Because it is less common, amethyst carnival glass can be extremely valuable. Generally, the darker the shade of purple that you have, the more valuable the piece is. Some smaller plates that feature a peacock design are pretty valuable to collectors. You can also find purple carnival glass that has been shaped to make rabbit or bird figurines.

Lavender carnival glass is one of the variants of amethyst, characterized by its clearer color. Some versions of lavender carnival glass appear almost yellow or green, so be sure to shine a bright light through a spot with no glaze to determine exactly what shade of glass you have. Depending on the shade, amethyst, purple, and lavender carnival glass are worth 30-60 dollars, though some pieces can be worth well over $100 if they are dark enough.


Blue is another one of the most common colors in carnival glass because of the range of shades that it offers. Among the blue carnival glass colors, there are ice blue, celeste, sapphire, electric blue, aqua, and more. The reason for these color ranges is that several minerals can create a blue color in the glass, including boron and cobalt.

Vintage Imperial Glass Cobalt Blue Carnival Ram's Head Bowl
Vintage Imperial Glass Cobalt Blue Carnival Ram’s Head Bowl sold for $40 from Ebay

Blue carnival glass makes popular plates, bowls, cups, and vases. The glazes and designs on these pieces do a lot to bring out the personality of a piece, though some cups and plates use no glaze at all, preferring the natural color of the glass. The most common blue pieces of carnival glass are cups, though there are some novel pieces like butter dishes and the like that can be valuable.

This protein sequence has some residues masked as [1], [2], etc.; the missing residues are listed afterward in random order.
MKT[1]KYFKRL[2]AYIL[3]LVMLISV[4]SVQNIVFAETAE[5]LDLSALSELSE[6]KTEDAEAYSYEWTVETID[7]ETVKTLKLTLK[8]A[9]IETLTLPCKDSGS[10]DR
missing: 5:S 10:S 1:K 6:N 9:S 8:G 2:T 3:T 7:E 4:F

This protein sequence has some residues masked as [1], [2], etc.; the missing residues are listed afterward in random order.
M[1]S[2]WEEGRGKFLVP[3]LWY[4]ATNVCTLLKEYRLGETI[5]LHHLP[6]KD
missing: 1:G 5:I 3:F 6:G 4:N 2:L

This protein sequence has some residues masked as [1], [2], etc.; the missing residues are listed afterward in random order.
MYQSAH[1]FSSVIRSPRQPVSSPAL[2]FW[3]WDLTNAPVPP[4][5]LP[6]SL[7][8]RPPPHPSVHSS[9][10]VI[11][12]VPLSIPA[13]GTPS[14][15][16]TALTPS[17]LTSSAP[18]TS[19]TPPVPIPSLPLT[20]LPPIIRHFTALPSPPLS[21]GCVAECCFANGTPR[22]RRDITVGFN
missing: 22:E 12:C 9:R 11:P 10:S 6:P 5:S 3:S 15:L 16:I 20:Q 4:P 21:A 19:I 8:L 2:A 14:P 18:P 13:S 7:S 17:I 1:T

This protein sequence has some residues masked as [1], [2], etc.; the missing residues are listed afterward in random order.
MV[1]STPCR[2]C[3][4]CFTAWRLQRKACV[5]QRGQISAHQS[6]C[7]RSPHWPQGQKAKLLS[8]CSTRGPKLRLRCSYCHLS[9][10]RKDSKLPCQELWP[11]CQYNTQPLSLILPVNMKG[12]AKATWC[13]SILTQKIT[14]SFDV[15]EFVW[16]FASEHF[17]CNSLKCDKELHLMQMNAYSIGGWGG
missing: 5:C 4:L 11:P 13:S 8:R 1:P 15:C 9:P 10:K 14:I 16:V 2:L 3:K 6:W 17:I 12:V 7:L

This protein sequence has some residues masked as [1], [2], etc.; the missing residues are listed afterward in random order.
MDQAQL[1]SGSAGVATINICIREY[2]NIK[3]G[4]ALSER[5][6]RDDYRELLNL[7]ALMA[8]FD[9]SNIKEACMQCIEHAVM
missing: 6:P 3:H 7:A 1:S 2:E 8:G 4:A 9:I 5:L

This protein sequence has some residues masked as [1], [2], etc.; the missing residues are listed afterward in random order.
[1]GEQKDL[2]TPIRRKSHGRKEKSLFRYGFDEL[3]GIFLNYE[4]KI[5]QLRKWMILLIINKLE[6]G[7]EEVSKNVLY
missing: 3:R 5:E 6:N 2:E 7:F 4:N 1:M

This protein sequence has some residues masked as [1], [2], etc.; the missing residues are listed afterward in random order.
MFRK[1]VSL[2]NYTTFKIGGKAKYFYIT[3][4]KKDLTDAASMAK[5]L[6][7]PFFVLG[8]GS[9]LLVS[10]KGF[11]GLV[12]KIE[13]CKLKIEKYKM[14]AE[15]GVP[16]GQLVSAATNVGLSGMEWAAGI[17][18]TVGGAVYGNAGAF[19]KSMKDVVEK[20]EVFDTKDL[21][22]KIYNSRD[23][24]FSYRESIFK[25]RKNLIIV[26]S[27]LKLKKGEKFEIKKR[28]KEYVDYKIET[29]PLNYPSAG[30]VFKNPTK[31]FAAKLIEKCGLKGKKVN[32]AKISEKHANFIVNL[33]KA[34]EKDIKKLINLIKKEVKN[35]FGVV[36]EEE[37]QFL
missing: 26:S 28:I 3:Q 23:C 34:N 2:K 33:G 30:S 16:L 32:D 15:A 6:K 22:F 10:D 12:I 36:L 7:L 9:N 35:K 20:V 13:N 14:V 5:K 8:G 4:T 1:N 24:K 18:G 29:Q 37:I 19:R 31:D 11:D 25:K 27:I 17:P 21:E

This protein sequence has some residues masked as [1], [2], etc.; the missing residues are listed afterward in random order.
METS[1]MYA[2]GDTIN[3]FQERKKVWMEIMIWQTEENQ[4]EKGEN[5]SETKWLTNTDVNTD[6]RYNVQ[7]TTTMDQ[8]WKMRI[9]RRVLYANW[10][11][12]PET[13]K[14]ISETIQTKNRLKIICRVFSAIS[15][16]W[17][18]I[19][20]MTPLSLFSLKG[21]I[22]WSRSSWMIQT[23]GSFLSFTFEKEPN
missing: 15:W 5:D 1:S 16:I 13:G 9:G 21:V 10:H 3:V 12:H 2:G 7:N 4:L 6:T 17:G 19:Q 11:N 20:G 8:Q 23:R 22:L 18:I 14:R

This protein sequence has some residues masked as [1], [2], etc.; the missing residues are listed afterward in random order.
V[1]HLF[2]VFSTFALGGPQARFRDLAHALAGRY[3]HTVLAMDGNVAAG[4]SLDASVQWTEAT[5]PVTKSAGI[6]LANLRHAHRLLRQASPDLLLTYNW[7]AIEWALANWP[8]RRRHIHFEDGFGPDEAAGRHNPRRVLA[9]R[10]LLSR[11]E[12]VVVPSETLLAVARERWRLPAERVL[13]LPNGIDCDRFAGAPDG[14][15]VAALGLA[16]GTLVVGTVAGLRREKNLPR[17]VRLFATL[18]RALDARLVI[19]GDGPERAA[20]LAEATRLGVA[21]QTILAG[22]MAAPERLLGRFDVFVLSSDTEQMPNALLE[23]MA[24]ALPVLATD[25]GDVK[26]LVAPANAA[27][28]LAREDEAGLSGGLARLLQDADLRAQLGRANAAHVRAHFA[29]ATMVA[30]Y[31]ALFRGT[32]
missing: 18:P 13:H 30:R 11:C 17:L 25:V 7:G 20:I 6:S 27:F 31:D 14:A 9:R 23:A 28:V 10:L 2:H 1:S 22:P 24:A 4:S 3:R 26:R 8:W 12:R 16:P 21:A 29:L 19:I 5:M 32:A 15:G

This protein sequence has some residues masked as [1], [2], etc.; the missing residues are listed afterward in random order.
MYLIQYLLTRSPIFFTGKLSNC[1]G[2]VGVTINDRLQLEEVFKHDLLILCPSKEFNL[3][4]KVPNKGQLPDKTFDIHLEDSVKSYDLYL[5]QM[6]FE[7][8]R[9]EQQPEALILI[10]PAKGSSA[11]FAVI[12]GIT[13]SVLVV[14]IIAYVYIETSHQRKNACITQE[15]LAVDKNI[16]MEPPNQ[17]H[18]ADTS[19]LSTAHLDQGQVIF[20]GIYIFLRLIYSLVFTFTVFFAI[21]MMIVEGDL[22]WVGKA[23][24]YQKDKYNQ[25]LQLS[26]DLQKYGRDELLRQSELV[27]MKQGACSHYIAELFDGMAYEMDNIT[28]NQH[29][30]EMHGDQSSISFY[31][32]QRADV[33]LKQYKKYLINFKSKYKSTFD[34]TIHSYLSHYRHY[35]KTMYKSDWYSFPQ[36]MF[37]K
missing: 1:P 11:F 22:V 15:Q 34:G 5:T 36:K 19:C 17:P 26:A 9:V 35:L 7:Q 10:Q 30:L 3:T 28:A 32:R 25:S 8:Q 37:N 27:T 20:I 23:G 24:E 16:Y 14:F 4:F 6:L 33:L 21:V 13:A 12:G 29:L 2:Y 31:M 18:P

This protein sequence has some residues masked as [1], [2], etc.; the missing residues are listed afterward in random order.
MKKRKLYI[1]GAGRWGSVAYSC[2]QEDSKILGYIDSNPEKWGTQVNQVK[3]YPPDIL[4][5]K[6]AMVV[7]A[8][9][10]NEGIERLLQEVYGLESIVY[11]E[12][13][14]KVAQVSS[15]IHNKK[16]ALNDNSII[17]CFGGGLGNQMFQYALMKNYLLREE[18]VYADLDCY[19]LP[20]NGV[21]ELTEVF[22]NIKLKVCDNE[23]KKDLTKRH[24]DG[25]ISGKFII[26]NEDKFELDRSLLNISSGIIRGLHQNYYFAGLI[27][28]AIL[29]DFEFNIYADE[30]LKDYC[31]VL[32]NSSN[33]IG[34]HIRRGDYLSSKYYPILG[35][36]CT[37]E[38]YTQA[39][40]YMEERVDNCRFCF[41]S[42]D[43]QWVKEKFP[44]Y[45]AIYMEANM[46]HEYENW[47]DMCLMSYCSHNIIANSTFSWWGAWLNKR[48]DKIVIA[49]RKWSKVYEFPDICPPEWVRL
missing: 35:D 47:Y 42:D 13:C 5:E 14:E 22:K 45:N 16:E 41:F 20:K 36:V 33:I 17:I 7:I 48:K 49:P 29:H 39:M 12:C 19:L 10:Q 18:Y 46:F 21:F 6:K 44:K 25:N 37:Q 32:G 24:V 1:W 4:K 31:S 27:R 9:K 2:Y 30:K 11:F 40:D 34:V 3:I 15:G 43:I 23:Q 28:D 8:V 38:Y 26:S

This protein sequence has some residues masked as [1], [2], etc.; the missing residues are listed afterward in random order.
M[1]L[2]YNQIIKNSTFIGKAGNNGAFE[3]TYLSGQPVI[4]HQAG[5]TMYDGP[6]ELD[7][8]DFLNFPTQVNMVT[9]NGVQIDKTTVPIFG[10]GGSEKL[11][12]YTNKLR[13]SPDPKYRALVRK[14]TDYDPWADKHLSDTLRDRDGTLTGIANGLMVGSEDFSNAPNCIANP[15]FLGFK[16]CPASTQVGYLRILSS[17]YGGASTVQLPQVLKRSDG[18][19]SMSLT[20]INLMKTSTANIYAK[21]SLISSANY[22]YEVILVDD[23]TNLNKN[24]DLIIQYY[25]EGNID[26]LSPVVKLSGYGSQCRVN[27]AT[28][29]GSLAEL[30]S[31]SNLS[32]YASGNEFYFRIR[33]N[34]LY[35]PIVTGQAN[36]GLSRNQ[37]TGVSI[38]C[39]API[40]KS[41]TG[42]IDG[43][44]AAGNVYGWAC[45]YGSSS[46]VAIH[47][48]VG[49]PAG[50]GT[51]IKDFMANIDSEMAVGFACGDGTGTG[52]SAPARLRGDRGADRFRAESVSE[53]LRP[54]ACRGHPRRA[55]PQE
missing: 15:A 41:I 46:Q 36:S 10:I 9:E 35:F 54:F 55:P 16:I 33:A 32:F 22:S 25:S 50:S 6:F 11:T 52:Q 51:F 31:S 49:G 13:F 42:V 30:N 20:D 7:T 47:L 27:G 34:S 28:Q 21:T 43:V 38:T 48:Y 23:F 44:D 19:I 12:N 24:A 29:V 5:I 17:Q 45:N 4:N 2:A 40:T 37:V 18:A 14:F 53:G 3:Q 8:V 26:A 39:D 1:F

Generally, the value of a blue piece of carnival glass depends on the features that are unique to the piece itself. Blue glass can be very valuable, but the majority of pieces are only worth around 20-40 dollars. Though the color is striking, it is a common one so it doesn’t get as much attention as some of the rarer colors.

Northwood Aqua Opal “Peacock on the Fence” Bowl – Sold for $1,142.27 from bettym16 on Ebay


Green is one of the colors that is least often found in carnival glass, making it one of the more valuable colors. Everything from emerald green to olive-green exists, but most manufacturers of these colors only made a few sets and pieces. The most common colors are the darker greens, but a few pale and icy greens can be found.

Indiana Carnival Glass Iridescent Harvest Grapes Lime Green Snack Set Sold for $108 from jebry_17 on Ebay

Green carnival glass can be extremely valuable because of its rarity. In fact, ice green is one of the colors of carnival glass that is most valuable. This comes from the fact that green colors were very difficult to mix for most manufacturers.

Northwood Ice Green Carnival Glass Tree Trunk Vase
Northwood Ice Green Carnival Glass Tree Trunk Vase Sold for $170.83 from fishkiller*clint on Ebay

The iridescent color of ice green makes it a valuable collector’s item that can be in very high demand. Other green colors are also much less common than the most popular tones of carnival glass like marigold, so you can generally expect any green piece to be worth around 40-60 dollars, with some of the rarest colors and pieces being worth much more.